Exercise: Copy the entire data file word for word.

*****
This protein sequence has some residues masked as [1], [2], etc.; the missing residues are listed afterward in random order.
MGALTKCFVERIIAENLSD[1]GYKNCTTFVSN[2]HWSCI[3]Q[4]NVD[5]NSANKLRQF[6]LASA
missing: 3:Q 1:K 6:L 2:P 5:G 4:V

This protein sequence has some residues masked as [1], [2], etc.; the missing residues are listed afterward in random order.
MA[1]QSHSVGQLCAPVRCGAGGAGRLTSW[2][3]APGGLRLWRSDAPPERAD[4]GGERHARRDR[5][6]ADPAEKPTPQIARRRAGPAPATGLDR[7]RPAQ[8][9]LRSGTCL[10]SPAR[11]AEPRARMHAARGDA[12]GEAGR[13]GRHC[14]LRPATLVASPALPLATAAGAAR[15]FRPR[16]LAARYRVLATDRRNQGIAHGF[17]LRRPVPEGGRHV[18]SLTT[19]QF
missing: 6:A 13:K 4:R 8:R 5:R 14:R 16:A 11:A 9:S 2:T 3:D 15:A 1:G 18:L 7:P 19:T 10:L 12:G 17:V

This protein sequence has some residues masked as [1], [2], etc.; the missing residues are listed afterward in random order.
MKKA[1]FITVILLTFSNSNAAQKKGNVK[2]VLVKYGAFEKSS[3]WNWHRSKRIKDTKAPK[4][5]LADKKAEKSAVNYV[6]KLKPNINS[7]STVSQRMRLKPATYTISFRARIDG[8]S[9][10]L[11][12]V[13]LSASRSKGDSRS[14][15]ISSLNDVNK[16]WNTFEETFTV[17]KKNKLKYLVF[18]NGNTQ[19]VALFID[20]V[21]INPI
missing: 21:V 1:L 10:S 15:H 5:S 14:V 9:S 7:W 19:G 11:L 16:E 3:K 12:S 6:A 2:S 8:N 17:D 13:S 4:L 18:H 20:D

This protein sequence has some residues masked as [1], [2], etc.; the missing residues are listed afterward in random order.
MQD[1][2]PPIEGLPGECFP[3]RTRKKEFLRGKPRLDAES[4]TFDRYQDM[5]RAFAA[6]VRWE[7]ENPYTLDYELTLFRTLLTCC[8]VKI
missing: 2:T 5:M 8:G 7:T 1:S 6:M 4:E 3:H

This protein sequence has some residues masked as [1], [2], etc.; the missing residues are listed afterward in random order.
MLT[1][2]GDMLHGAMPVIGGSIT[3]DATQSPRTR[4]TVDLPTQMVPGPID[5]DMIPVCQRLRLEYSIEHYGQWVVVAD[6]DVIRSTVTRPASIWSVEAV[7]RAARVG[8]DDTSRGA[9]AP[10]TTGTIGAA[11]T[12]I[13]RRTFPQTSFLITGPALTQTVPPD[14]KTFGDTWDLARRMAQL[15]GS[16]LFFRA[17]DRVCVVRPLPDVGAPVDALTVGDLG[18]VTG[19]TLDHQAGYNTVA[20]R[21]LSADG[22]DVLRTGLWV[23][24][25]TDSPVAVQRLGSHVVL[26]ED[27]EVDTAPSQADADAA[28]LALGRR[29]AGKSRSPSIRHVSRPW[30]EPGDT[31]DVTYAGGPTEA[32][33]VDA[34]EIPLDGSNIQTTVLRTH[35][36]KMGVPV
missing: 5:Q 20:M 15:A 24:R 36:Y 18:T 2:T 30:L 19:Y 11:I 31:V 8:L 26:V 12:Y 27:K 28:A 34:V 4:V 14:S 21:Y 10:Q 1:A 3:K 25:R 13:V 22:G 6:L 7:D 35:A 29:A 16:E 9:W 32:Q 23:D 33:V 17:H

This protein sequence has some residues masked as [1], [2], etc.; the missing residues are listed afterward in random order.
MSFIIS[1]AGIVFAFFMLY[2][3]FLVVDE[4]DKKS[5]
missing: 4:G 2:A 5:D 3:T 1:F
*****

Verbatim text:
This protein sequence has some residues masked as [1], [2], etc.; the missing residues are listed afterward in random order.
MGALTKCFVERIIAENLSD[1]GYKNCTTFVSN[2]HWSCI[3]Q[4]NVD[5]NSANKLRQF[6]LASA
missing: 3:Q 1:K 6:L 2:P 5:G 4:V

This protein sequence has some residues masked as [1], [2], etc.; the missing residues are listed afterward in random order.
MA[1]QSHSVGQLCAPVRCGAGGAGRLTSW[2][3]APGGLRLWRSDAPPERAD[4]GGERHARRDR[5][6]ADPAEKPTPQIARRRAGPAPATGLDR[7]RPAQ[8][9]LRSGTCL[10]SPAR[11]AEPRARMHAARGDA[12]GEAGR[13]GRHC[14]LRPATLVASPALPLATAAGAAR[15]FRPR[16]LAARYRVLATDRRNQGIAHGF[17]LRRPVPEGGRHV[18]SLTT[19]QF
missing: 6:A 13:K 4:R 8:R 5:R 14:R 16:A 11:A 9:S 2:T 3:D 15:A 1:G 18:L 7:P 19:T 10:L 12:G 17:V

This protein sequence has some residues masked as [1], [2], etc.; the missing residues are listed afterward in random order.
MKKA[1]FITVILLTFSNSNAAQKKGNVK[2]VLVKYGAFEKSS[3]WNWHRSKRIKDTKAPK[4][5]LADKKAEKSAVNYV[6]KLKPNINS[7]STVSQRMRLKPATYTISFRARIDG[8]S[9][10]L[11][12]V[13]LSASRSKGDSRS[14][15]ISSLNDVNK[16]WNTFEETFTV[17]KKNKLKYLVF[18]NGNTQ[19]VALFID[20]V[21]INPI
missing: 21:V 1:L 10:S 15:H 5:S 14:V 9:S 7:W 19:G 11:L 16:E 3:K 12:S 6:A 2:S 8:N 17:D 13:S 4:L 18:H 20:D

This protein sequence has some residues masked as [1], [2], etc.; the missing residues are listed afterward in random order.
MQD[1][2]PPIEGLPGECFP[3]RTRKKEFLRGKPRLDAES[4]TFDRYQDM[5]RAFAA[6]VRWE[7]ENPYTLDYELTLFRTLLTCC[8]VKI
missing: 2:T 5:M 8:G 7:T 1:S 6:M 4:E 3:H

This protein sequence has some residues masked as [1], [2], etc.; the missing residues are listed afterward in random order.
MLT[1][2]GDMLHGAMPVIGGSIT[3]DATQSPRTR[4]TVDLPTQMVPGPID[5]DMIPVCQRLRLEYSIEHYGQWVVVAD[6]DVIRSTVTRPASIWSVEAV[7]RAARVG[8]DDTSRGA[9]AP[10]TTGTIGAA[11]T[12]I[13]RRTFPQTSFLITGPALTQTVPPD[14]KTFGDTWDLARRMAQL[15]GS[16]LFFRA[17]DRVCVVRPLPDVGAPVDALTVGDLG[18]VTG[19]TLDHQAGYNTVA[20]R[21]LSADG[22]DVLRTGLWV[23][24][25]TDSPVAVQRLGSHVVL[26]ED[27]EVDTAPSQADADAA[28]LALGRR[29]AGKSRSPSIRHVSRPW[30]EPGDT[31]DVTYAGGPTEA[32][33]VDA[34]EIPLDGSNIQTTVLRTH[35][36]KMGVPV
missing: 5:Q 20:M 15:A 24:R 36:Y 18:T 2:T 30:L 19:Y 11:I 31:V 8:L 26:V 12:Y 27:K 28:A 34:V 4:V 14:S 21:Y 10:Q 1:A 3:K 25:R 13:V 22:G 6:L 7:D 35:A 29:A 16:E 9:W 32:Q 23:D 33:V 17:H

This protein sequence has some residues masked as [1], [2], etc.; the missing residues are listed afterward in random order.
MSFIIS[1]AGIVFAFFMLY[2][3]FLVVDE[4]DKKS[5]
missing: 4:G 2:A 5:D 3:T 1:F